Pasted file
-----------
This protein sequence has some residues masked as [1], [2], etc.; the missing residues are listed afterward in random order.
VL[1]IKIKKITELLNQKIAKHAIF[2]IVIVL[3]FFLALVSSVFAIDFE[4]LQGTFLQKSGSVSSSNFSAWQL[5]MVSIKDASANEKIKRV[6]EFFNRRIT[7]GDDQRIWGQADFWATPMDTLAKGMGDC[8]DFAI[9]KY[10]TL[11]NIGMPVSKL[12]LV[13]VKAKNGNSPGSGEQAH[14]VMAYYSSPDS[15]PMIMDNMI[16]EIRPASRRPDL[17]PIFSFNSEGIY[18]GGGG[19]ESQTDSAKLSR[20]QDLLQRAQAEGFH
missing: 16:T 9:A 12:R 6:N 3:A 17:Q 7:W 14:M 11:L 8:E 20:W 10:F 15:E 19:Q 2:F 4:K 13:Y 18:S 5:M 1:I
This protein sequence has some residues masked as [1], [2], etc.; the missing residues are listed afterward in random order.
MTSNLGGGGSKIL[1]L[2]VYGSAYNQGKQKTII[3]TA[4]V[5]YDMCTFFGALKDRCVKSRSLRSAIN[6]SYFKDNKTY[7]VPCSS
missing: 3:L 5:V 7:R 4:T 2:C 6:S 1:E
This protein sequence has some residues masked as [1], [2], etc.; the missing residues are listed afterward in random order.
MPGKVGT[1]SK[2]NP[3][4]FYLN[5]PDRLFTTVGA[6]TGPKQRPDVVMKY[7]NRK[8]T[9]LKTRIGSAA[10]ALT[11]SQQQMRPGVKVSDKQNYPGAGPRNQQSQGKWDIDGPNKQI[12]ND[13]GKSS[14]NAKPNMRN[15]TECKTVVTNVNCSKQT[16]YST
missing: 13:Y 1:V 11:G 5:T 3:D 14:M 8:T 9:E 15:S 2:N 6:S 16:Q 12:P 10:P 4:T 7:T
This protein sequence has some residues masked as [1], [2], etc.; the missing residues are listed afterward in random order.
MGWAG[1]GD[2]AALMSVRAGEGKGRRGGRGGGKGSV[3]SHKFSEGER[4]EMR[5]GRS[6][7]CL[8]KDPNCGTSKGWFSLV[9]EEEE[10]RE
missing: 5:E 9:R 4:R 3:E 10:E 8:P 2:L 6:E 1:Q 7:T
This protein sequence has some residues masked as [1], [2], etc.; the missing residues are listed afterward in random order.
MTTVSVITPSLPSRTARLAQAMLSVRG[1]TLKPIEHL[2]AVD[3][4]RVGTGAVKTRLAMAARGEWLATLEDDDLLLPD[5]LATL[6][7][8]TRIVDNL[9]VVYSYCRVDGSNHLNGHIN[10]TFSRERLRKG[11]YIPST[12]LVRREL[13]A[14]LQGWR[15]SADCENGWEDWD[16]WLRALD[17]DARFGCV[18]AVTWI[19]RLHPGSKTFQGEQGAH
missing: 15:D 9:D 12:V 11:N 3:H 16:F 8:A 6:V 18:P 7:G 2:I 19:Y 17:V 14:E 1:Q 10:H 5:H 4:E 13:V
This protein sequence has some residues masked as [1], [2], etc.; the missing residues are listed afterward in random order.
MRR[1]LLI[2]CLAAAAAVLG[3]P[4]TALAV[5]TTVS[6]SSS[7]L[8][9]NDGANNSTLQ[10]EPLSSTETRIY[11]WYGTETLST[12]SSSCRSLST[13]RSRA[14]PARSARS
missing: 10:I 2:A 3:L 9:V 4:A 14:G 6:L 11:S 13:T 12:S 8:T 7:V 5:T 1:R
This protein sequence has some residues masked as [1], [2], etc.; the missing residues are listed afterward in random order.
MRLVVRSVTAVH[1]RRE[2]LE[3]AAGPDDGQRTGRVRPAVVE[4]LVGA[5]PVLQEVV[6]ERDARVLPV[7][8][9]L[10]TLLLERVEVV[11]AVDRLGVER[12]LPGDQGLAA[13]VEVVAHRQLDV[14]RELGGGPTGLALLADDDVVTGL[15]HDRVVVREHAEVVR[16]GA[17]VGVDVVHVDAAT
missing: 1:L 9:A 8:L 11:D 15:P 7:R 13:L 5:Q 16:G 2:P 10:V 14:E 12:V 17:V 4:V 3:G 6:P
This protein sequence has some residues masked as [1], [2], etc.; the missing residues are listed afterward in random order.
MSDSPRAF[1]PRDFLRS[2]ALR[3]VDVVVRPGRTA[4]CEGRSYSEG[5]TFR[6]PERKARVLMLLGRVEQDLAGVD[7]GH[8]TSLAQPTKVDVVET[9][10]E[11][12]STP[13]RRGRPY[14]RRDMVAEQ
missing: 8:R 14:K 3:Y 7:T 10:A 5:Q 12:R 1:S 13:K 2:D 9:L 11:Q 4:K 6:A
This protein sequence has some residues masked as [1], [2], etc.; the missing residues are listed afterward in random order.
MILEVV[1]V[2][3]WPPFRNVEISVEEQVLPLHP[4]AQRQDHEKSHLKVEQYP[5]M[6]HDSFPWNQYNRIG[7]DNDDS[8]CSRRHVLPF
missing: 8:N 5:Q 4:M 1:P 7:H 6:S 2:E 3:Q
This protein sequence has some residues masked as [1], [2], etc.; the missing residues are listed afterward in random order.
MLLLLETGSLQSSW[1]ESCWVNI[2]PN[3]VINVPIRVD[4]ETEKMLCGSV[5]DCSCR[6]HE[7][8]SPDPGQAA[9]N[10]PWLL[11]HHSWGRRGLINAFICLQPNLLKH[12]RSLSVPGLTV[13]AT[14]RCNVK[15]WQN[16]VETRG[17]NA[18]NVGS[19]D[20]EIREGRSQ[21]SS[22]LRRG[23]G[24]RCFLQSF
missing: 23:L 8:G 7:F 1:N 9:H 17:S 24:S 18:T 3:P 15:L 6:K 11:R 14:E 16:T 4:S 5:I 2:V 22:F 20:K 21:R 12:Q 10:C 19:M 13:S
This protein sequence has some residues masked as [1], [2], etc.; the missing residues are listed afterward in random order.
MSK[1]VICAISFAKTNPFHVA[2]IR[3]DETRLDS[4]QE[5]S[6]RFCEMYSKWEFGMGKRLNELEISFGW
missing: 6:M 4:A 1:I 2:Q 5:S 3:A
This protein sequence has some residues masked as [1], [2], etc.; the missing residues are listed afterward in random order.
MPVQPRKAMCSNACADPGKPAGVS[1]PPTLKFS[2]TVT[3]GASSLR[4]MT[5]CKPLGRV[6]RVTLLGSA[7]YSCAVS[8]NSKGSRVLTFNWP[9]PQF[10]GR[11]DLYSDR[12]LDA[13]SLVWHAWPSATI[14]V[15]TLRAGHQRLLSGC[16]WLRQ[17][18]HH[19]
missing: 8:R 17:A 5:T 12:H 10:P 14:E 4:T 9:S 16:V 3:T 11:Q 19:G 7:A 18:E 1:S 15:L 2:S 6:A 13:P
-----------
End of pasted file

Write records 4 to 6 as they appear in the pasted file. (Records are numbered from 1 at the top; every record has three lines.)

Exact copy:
This protein sequence has some residues masked as [1], [2], etc.; the missing residues are listed afterward in random order.
MGWAG[1]GD[2]AALMSVRAGEGKGRRGGRGGGKGSV[3]SHKFSEGER[4]EMR[5]GRS[6][7]CL[8]KDPNCGTSKGWFSLV[9]EEEE[10]RE
missing: 5:E 9:R 4:R 3:E 10:E 8:P 2:L 6:E 1:Q 7:T
This protein sequence has some residues masked as [1], [2], etc.; the missing residues are listed afterward in random order.
MTTVSVITPSLPSRTARLAQAMLSVRG[1]TLKPIEHL[2]AVD[3][4]RVGTGAVKTRLAMAARGEWLATLEDDDLLLPD[5]LATL[6][7][8]TRIVDNL[9]VVYSYCRVDGSNHLNGHIN[10]TFSRERLRKG[11]YIPST[12]LVRREL[13]A[14]LQGWR[15]SADCENGWEDWD[16]WLRALD[17]DARFGCV[18]AVTWI[19]RLHPGSKTFQGEQGAH
missing: 15:D 9:D 12:V 11:N 3:H 16:F 8:A 6:V 18:P 7:G 2:I 19:Y 17:V 14:E 1:Q 10:H 5:H 4:E 13:V
This protein sequence has some residues masked as [1], [2], etc.; the missing residues are listed afterward in random order.
MRR[1]LLI[2]CLAAAAAVLG[3]P[4]TALAV[5]TTVS[6]SSS[7]L[8][9]NDGANNSTLQ[10]EPLSSTETRIY[11]WYGTETLST[12]SSSCRSLST[13]RSRA[14]PARSARS
missing: 10:I 2:A 3:L 9:V 4:A 14:G 6:L 11:S 13:T 12:S 8:T 7:V 5:T 1:R